In the end though, the plot of Dragon Teeth comes down to a journey of personal growth. William is a stuck-up entitled jackass when we first meet him, used to power and money getting him whatever he wants. But the West changes him, stripping away his privilege and hardening his spirit. Far from home where no one knows or cares who he is, William quickly learns to pull his own weight and ultimately finds that there is more to life than empty materialism and shallow pleasures. Reading about his fraught adventures is just as enjoyable as reading about the history of the time and place, especially in the novel’s second half which sees the story evolving into something straight out of a Spaghetti Western. After a run in with a notorious outlaw, William even winds up allying with none other than Wyatt Earp.

    Still, I must warn that while Dragon Teeth feels very much like a complete, articulate novel, the level of detail is nowhere near that of some of Crichton’s best works. In some ways the book reads like a highly polished draft with the finished framework in place, simply waiting for the author to put more meat on its bones but of course he never got the chance. Despite characters and descriptions being a bit sparse though, the story itself does not suffer much, nor is the overall novel less readable because of it. In fact, it’s possible some readers might even prefer this straightforward and pragmatic approach and appreciate the novel’s swift, no-nonsense pacing.

    In sum, Dragon Teeth was a lot better than I thought it would be, and unlike Pirate Latitudes or Micro, I would actually recommend it. That being said, you still shouldn’t go into this expecting an epic adventure with the level of research and detail on par with the author’s more famous novels that he wrote in life, but as far as posthumously released publications go, this one was pretty damn decent.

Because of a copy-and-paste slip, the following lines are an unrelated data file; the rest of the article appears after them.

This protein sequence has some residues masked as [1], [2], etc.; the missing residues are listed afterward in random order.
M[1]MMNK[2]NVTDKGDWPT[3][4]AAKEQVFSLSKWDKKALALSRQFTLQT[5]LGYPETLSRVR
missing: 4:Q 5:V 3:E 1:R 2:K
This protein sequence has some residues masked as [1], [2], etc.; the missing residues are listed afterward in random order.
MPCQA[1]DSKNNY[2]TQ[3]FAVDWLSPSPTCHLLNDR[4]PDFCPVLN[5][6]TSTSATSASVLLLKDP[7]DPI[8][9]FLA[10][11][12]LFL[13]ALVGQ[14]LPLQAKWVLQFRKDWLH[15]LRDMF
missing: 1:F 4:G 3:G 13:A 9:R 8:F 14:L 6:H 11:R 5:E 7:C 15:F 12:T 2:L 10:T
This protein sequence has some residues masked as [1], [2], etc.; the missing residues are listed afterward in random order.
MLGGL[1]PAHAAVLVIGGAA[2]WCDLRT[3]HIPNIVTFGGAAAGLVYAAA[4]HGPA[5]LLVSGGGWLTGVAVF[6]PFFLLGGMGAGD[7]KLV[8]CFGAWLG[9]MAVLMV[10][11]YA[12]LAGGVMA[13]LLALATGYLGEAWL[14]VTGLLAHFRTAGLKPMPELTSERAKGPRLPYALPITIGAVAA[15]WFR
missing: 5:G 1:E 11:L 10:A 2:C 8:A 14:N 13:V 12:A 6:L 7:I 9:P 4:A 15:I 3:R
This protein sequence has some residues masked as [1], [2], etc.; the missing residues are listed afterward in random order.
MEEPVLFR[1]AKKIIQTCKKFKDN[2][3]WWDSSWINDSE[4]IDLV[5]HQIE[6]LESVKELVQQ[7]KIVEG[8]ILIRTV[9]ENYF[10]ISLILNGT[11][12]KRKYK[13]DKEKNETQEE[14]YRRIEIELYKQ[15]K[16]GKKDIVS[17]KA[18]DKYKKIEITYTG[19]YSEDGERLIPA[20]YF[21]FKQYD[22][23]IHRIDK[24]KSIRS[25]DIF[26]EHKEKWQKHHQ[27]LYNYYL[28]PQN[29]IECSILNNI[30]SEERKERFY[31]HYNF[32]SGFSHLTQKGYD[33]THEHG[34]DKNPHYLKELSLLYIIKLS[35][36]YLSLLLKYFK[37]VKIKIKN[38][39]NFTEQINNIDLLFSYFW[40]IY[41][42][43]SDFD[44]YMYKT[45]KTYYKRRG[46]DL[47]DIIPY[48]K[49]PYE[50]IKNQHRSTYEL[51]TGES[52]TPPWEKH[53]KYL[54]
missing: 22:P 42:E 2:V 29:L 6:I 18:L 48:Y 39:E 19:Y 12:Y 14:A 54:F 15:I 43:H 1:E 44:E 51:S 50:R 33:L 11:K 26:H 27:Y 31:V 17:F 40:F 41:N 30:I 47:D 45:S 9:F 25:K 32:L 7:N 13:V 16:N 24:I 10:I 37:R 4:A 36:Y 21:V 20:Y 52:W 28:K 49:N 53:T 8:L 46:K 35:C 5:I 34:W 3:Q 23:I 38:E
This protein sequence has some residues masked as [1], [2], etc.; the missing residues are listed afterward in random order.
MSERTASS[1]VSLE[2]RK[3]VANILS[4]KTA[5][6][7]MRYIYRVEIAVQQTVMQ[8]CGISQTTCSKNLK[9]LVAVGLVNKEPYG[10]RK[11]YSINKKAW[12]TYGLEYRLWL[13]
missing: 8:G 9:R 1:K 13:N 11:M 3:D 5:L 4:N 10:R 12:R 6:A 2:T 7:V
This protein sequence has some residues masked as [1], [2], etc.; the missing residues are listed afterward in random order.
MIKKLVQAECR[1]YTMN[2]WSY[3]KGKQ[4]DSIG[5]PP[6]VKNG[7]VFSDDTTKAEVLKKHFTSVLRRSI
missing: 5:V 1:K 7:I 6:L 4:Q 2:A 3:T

• Alex

    How many of these "recently discovered" manuscripts are there?!

  • Sr3yas

    So they found a mysterious manuscript after all these years? What?

    Well, Sign me up!

  • Mwanamali  Mari

    So a manuscript of Michael's, the god behind one of my favourites ever

    , had a manuscript lying in wait all along. And it really is original. No question,

  • Montzalee Wittmann

    Dragon Teeth by Michael Crichton is a book of Crichton's I didn't like. I have read all of his and loved them all but this was so un-Crichton. It lacked the spark, the thrills, the adventure that kept me glued to the others. I was bored to tears and forced myself to finish it. I got this book from the library and noticed the total ratings on it was only 3 stars and wondered why, now I know.

  • Jan

    Not what I expected, but I don't think there is anything he has written that I wouldn't love.

    I was hoping this would have the feel and flavor of the Jurassic Park novel, which is one of my all time top 5 books that I have read. If you are hoping for the same thing, I can tell you unequivocally this is completely different. Are there dinosaurs? Yes, but none that have been cloned or a threat to mankind. In fact, this story takes place in the year 1876, when paleontologists didn't get near the re

    Not what I expected, but I don't think there is anything he has written that I wouldn't love.

    I was hoping this would have the feel and flavor of the Jurassic Park novel, which is one of my all time top 5 books that I have read. If you are hoping for the same thing, I can tell you unequivocally this is completely different. Are there dinosaurs? Yes, but none that have been cloned or a threat to mankind. In fact, this story takes place in the year 1876, when paleontologists didn't get near the recognition that they do today.

    Loosely based around 2 real life arch enemy paleontologists Charles Marsh and Edwin Cope, (I actually googled them once I finished) and one fictional William Johnson, the story takes place in the old wild West where 2 separate teams head out in search of dinosaur bones. William was hired on by Charles Marsh, all because of a bet, but was soon left behind as Marsh's paranoia leads him to believe that William is a spy, working for Cope.